Review of Sharon Bolton’s ‘Like This, Forever’

I’m always a little tentative when starting a crime thriller novel by someone whose work I haven’t read before, but when Sharon Bolton’s Like This, Forever has a complimentary quote from my favourite writer, Tess Gerritsen, emblazoned on the front, I assumed I was on safe ground.

And I very much was. Quite frankly, Like This, Forever, was the best book I read all year. Not just the best crime thriller, but the best book in general, and that’s after reading both Girl on the Train and Tess Gerritsen’s Playing with Fire.

 

The book starts with one of the greatest monologues I have read in fiction for a very long time. Within two sentences I could see everything in my script-writer’s mind’s-eye. A claustrophobic room, a damaged young woman, and one of the darkest, best written speeches I’ve ever read. I could hear every word in my head, see it being performed in acute detail. That for me, is when I know a book has got me good. When my brain starts transforming words on the page to camera angles and vocal deliveries, I know a book is going to take me for one hell of a ride.

 

So it’s safe to say Like This, Forever got off to a pretty good start, and it certainly didn’t slow down to let me catch my breath at any point. For the majority of the novel I had no less than four suspects that I couldn’t choose between and it seemed as though every time I managed to discard one of my suspects, a new one took their place, and sometimes they managed to land themselves back in my suspicions just a few chapter later.
The events of the novel sent me twisting and turning at an alarming rate all the way through, and I ended up figuring it out just three chapters before it was officially revealed – which is pretty rare for me.
The novel had just the right amount of characterisation for me. I didn’t feel as though we spent too much time in any characters head, and the variety of characters that were focused on never really took any of the focus from the dark, twisting, tension-filled plot line.
While this was an excellent plot, with plenty of wrong turns and dark alleys on the way to the big reveal, it was, in my opinion, largely character driven – as any good novel should be. We get given sections from three main characters, with a fourth and fifth getting a few sections each as well. But oddly, the definition of each character meant that within a few sentences you knew which character you were following without it being too explicit. The characters were incredibly well defined and each character was as strong as the next.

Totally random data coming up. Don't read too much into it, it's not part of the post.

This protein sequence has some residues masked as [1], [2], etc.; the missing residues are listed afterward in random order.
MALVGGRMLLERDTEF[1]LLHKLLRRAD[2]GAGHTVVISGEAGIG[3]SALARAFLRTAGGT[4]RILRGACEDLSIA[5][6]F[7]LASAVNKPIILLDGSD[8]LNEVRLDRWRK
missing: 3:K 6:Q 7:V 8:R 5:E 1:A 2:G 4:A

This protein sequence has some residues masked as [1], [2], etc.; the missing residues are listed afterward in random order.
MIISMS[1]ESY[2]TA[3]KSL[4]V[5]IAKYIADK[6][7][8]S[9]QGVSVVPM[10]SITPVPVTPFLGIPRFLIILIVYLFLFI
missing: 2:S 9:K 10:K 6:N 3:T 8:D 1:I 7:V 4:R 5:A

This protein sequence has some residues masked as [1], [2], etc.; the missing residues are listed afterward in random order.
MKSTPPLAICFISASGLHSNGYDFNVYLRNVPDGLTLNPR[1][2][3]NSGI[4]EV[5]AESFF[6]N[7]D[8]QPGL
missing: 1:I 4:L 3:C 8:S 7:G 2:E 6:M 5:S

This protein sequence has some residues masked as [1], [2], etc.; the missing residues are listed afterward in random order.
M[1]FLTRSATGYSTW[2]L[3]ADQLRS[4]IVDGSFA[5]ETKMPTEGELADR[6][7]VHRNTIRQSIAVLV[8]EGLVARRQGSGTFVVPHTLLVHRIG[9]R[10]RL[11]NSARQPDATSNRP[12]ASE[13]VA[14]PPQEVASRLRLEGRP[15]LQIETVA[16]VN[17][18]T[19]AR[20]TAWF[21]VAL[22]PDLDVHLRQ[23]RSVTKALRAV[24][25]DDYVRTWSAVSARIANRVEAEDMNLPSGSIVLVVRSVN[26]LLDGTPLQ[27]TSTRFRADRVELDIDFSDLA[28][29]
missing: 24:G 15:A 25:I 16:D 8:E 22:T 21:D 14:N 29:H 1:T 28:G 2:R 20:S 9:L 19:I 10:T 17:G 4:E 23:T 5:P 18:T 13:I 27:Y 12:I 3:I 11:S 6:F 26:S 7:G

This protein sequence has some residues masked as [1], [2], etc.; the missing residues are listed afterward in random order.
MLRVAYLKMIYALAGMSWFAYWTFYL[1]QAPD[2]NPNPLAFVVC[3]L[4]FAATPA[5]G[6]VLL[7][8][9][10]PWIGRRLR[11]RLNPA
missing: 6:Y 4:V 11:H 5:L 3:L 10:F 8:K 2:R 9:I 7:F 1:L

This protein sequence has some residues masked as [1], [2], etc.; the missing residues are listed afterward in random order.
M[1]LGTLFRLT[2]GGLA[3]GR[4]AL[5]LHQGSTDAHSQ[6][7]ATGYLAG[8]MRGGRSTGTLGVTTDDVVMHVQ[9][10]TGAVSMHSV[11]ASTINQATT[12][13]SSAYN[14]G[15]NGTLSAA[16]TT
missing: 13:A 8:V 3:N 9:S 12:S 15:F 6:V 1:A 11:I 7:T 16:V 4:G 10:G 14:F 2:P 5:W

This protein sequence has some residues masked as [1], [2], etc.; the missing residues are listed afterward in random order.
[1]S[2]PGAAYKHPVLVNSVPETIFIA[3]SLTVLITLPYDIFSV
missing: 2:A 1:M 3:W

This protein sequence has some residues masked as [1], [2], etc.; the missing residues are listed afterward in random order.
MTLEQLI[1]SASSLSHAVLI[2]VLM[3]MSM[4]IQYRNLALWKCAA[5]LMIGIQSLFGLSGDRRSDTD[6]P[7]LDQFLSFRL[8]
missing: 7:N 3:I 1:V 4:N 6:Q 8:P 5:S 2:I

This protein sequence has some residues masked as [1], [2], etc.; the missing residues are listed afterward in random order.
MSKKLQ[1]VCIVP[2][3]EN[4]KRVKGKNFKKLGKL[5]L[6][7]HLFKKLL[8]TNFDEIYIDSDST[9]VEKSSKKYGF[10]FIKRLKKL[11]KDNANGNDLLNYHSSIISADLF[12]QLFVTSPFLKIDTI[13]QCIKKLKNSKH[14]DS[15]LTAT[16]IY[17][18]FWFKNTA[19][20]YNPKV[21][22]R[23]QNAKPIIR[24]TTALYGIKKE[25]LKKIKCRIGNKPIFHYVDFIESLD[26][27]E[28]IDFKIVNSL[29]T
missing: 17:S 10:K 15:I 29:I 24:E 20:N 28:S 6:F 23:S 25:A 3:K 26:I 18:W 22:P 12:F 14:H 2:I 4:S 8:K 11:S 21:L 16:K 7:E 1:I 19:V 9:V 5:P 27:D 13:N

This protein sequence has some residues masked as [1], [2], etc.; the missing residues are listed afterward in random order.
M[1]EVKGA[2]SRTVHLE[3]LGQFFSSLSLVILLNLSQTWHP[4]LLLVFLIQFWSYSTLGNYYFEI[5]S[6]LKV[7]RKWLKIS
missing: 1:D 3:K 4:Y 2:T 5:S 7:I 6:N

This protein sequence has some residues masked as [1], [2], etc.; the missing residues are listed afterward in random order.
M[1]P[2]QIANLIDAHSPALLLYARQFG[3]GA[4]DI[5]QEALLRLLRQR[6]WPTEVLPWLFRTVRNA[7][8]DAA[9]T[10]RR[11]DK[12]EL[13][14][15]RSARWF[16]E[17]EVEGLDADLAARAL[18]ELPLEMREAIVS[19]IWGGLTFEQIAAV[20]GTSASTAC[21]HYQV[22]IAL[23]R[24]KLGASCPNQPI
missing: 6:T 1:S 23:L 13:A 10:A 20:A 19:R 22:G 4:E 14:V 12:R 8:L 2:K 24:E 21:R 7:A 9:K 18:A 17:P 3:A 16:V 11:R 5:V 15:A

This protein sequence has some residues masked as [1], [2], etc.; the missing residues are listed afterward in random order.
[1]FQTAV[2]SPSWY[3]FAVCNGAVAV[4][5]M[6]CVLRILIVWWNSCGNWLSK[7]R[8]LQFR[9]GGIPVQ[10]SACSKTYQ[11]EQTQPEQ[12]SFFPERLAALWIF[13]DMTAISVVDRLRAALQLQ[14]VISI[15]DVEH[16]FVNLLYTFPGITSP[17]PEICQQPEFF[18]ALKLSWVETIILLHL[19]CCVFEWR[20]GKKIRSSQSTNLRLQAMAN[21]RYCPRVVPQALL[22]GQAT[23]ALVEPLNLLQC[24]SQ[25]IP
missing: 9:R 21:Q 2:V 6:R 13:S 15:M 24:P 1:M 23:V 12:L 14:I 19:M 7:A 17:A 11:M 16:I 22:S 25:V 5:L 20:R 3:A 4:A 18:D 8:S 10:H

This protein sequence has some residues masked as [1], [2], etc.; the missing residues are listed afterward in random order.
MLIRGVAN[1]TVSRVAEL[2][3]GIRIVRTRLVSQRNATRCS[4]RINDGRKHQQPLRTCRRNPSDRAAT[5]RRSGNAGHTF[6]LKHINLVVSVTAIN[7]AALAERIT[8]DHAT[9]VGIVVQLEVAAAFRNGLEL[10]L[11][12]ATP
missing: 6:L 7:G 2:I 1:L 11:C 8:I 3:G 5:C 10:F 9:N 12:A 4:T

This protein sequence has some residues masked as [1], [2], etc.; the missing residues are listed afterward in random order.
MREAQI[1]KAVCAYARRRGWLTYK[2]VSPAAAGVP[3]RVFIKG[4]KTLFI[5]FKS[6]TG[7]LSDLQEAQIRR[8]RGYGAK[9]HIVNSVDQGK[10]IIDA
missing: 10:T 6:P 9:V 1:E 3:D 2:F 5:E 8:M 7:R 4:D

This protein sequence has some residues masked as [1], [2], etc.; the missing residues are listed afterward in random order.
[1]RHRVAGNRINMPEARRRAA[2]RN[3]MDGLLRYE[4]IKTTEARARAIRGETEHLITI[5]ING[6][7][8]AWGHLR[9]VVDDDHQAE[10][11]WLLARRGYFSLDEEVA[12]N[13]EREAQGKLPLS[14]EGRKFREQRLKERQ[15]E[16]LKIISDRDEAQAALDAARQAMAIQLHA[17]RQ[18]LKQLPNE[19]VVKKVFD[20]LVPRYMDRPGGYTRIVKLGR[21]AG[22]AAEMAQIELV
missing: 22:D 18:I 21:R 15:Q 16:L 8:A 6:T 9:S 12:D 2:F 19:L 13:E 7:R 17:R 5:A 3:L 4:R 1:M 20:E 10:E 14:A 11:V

Lacey and Dana were a little disappointing for me. But not enough for them to be a major problem for the book. I’m just a little sick of having the beautiful women in novels being viewed as ‘damaged’ and ‘suspicious’. And can we please get away from the idea that professional women are automatically suspicious of and pit against one another???
Other than that small blip, I don’t think I’ve enjoyed any other novel this year as much as I did this one.

 

The use of a psychological profiler and the depth of psychological knowledge in this novel was just another wonderful treat in this book, one which I find is all too often ignored in the Crime Thriller. The focus on psychology here, really cemented the book in my head and gave the killer depth, and (to some extent) a sense of relatability, a sense of empathy that makes the hatred and disgust we feel towards murderers all the better, because really, we’re ashamed of the way we feel for them.
The killer was, in my opinion, very well concealed right until the end, and even when he was revealed, he still needed catching. There was a knot in my stomach for a large proportion of the book, as I waited with baited breath for the killer to be revealed and when they were, I was not disappointed.

 

 

There were also some very clever references to two of my all time favourite stories inter-weaved skillfully throughout this novel, which I greatly appreciated as a literary fan. Though to identify the two stories in question would reveal too much, so I guess you’ll just have to read the book and find out for yourselves.
In short, if you’re a Crime Thriller fan and you haven’t read Sharon Bolton’s Like This, Forever, yet, you’re missing out.

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